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Curiosity and gender norms

Updated: Feb 11, 2020

My husband was talking last night about how my family is very curious. But that our curiosity leads to higher intelligence or perhaps that intelligence makes us more curious? It was a comment about my mom looking into an artist who was of Jamaican-Chinese descent, who worked on Hair Love, a short film that was up for an Oscar. He thought it was interesting that she was suddenly curious and looking up storyboard artists because he is a storyboard artist.

Anyway, I was thinking about my own curiosity. I have trained in aerial circus arts on and off for years. I follow a circus page for a local studio in Toronto that shared an article written by one of their students. I have only trained a few times there, but I have seen the student-writer working on the aerial straps and some trapeze work. As an aerialist, you will know that the aerial straps are the most challenging in the amount of pure strength that you need. The article got me thinking about another conversation my husband and I had about raising children as non-binary gender. We aren’t pregnant yet, but we like to think about what we would do with our child if and when it happens. Modern societies are progressive societies. With larger city centres come higher cultural diversity. The curiosity in me pushes me to ask questions. Sometimes people don’t like the questions that I ask, but I’m not asking to be rude, I’m asking so that I can increase my knowledge.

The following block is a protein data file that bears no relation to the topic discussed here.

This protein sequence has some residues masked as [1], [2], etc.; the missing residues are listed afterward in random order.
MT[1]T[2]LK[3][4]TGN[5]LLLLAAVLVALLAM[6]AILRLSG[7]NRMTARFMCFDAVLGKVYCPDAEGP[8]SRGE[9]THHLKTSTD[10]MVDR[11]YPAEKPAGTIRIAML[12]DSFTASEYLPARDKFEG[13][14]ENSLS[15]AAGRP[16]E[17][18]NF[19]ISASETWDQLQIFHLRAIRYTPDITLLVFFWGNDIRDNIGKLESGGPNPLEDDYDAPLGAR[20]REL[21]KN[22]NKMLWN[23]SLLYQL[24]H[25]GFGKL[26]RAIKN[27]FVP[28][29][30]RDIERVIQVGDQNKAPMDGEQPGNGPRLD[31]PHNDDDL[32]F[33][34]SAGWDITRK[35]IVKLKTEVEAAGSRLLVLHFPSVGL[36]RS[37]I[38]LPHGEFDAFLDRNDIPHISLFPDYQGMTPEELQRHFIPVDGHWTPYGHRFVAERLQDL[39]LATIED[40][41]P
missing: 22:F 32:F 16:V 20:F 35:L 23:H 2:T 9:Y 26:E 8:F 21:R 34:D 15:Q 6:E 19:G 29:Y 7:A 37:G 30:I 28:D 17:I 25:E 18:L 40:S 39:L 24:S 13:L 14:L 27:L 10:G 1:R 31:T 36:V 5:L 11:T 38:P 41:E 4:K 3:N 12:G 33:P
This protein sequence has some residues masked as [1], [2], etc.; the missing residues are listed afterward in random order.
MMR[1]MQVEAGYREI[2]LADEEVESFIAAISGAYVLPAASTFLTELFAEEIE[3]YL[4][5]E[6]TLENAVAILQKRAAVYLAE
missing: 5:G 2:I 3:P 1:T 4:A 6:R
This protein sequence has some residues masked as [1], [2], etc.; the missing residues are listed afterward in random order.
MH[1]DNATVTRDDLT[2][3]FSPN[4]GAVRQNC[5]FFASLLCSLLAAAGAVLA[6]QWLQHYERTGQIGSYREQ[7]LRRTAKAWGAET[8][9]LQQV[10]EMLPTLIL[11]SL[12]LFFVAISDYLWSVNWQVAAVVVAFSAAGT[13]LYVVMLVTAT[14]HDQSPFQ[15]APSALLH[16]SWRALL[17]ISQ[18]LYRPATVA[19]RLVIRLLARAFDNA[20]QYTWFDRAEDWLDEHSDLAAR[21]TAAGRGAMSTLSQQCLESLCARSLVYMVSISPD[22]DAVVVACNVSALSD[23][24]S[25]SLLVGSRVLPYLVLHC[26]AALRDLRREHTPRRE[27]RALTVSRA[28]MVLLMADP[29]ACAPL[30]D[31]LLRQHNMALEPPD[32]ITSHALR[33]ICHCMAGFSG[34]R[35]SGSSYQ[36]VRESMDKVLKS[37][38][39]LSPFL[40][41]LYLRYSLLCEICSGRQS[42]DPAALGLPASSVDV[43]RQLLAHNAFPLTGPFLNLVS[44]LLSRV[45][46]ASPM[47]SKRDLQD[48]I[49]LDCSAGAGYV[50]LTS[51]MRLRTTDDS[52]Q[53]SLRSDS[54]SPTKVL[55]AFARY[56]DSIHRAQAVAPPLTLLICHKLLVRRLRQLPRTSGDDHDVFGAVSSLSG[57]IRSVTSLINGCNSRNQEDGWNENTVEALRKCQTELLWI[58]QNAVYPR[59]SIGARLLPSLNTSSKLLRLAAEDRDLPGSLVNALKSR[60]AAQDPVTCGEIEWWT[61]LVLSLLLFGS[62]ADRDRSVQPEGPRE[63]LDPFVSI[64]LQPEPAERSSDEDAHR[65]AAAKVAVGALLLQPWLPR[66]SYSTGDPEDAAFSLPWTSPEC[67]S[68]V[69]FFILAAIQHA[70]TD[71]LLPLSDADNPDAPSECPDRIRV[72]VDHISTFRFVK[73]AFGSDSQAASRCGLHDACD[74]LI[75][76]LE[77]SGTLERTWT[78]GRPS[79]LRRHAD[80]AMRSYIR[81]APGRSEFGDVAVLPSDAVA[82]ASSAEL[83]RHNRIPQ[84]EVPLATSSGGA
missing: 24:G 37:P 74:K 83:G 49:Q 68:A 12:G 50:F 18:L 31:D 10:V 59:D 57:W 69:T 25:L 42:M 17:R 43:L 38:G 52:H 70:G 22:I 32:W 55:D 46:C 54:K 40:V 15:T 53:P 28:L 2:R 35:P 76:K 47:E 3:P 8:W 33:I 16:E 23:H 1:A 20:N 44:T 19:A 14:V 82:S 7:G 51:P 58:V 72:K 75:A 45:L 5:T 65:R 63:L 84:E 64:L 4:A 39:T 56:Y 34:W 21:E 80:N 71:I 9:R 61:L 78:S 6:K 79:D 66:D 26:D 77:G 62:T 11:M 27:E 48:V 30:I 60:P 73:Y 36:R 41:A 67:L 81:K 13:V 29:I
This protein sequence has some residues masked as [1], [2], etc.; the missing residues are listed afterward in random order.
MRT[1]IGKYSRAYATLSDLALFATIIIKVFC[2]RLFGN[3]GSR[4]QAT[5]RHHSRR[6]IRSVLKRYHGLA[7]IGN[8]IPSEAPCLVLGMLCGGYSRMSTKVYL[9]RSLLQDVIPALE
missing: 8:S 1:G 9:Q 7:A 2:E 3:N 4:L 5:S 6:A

In Canada, pet owners come from all walks of life, the rich and the poor, those with different cultural views of what a dog or cat is, straight/cis/trans, single, married, divorced, widowed, those who speak English only and those with English as a second language. Because I love to educate, I try to meet people somewhere between the science from my background and their personal experiences. Science is also always changing. There is always new research, new developments occurring. How we approached veterinary medicine 20 years ago is not the same as it is today. This brings me to a quote from a veterinary dental specialist, when the winds are changing, you can tie yourself to a tree, or you can build yourself a kite. He said it in the terms of our growing knowledge, that every dental extraction requires a pre and post-op x-ray. This is different than 20 years ago. Basically, let's build ourselves a stellar kite!

So too are societal norms and gender identification changing. I grew up a girl, not really a girly-girl, but identifying as female. We like to put things and people into categories, so some things apply to some, but not others. This exclusivity is across the board, in every country, and in every culture. You belong or you do not belong to a particular group. Progressiveness also means inclusivity. Changing our mindsets in gender equality is no longer just about making sure that women have the right to vote, the right to equal pay for equal work, or the right to get the job as the most qualified applicant. It’s now about ensuring that gender identification is not manipulating our decisions on equality, in the workplace or other. Do I think that a biological male is going to inherently have more testosterone and therefore have more muscle and be stronger and faster than the biological female? Absolutely! That does not mean that when people, cis or trans, walk through life that they should be treated with disrespect. So the question is that with an ever-changing finish line, with no right or wrong answer, how can you raise a child who isn’t pressured into gender norms so that they don’t have to take 40 years to feel comfortable being themselves?

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